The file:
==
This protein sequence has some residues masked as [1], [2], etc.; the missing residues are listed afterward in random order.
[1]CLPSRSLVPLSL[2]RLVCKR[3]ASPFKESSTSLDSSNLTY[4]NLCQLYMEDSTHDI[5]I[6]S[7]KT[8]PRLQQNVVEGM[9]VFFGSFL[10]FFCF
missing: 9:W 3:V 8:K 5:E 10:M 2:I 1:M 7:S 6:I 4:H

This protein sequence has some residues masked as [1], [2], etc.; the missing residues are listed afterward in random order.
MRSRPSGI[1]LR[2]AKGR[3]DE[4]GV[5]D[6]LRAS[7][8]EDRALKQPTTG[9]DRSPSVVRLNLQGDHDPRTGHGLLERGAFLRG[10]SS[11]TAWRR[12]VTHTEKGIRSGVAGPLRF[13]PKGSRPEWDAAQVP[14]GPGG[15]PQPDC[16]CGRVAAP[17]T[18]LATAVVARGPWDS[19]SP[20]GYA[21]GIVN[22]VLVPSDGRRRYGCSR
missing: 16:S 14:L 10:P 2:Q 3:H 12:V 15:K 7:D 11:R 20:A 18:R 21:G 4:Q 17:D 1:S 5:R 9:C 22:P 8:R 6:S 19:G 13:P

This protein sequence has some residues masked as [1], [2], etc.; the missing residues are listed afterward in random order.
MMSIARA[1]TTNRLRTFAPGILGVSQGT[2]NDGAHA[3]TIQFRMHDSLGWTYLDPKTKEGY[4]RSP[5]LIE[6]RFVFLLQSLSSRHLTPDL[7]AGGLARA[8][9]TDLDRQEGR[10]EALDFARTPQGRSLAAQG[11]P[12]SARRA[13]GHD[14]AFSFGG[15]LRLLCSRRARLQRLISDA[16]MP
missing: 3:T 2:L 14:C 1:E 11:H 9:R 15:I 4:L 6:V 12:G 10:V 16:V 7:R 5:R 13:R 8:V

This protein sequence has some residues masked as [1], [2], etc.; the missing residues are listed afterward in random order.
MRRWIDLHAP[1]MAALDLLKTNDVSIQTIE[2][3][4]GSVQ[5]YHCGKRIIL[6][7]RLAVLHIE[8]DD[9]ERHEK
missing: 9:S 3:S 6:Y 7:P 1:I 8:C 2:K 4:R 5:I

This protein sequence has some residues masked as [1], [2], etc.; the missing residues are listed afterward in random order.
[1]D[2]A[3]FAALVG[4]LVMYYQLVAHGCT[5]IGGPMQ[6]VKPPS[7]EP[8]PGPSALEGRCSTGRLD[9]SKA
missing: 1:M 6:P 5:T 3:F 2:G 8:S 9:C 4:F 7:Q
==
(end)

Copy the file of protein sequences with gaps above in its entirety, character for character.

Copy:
This protein sequence has some residues masked as [1], [2], etc.; the missing residues are listed afterward in random order.
[1]CLPSRSLVPLSL[2]RLVCKR[3]ASPFKESSTSLDSSNLTY[4]NLCQLYMEDSTHDI[5]I[6]S[7]KT[8]PRLQQNVVEGM[9]VFFGSFL[10]FFCF
missing: 9:W 3:V 8:K 5:E 10:M 2:I 1:M 7:S 6:I 4:H

This protein sequence has some residues masked as [1], [2], etc.; the missing residues are listed afterward in random order.
MRSRPSGI[1]LR[2]AKGR[3]DE[4]GV[5]D[6]LRAS[7][8]EDRALKQPTTG[9]DRSPSVVRLNLQGDHDPRTGHGLLERGAFLRG[10]SS[11]TAWRR[12]VTHTEKGIRSGVAGPLRF[13]PKGSRPEWDAAQVP[14]GPGG[15]PQPDC[16]CGRVAAP[17]T[18]LATAVVARGPWDS[19]SP[20]GYA[21]GIVN[22]VLVPSDGRRRYGCSR
missing: 16:S 14:L 10:P 2:Q 3:H 12:V 15:K 7:D 11:R 20:A 18:R 21:G 4:Q 17:D 1:S 5:R 9:C 22:P 8:R 6:S 19:G 13:P

This protein sequence has some residues masked as [1], [2], etc.; the missing residues are listed afterward in random order.
MMSIARA[1]TTNRLRTFAPGILGVSQGT[2]NDGAHA[3]TIQFRMHDSLGWTYLDPKTKEGY[4]RSP[5]LIE[6]RFVFLLQSLSSRHLTPDL[7]AGGLARA[8][9]TDLDRQEGR[10]EALDFARTPQGRSLAAQG[11]P[12]SARRA[13]GHD[14]AFSFGG[15]LRLLCSRRARLQRLISDA[16]MP
missing: 3:T 2:L 14:C 1:E 11:H 9:R 15:I 4:L 6:V 12:G 10:V 16:V 7:R 5:R 13:R 8:V

This protein sequence has some residues masked as [1], [2], etc.; the missing residues are listed afterward in random order.
MRRWIDLHAP[1]MAALDLLKTNDVSIQTIE[2][3][4]GSVQ[5]YHCGKRIIL[6][7]RLAVLHIE[8]DD[9]ERHEK
missing: 9:S 3:S 6:Y 7:P 1:I 8:C 2:K 4:R 5:I

This protein sequence has some residues masked as [1], [2], etc.; the missing residues are listed afterward in random order.
[1]D[2]A[3]FAALVG[4]LVMYYQLVAHGCT[5]IGGPMQ[6]VKPPS[7]EP[8]PGPSALEGRCSTGRLD[9]SKA
missing: 1:M 6:P 5:T 3:F 2:G 8:S 9:C 4:F 7:Q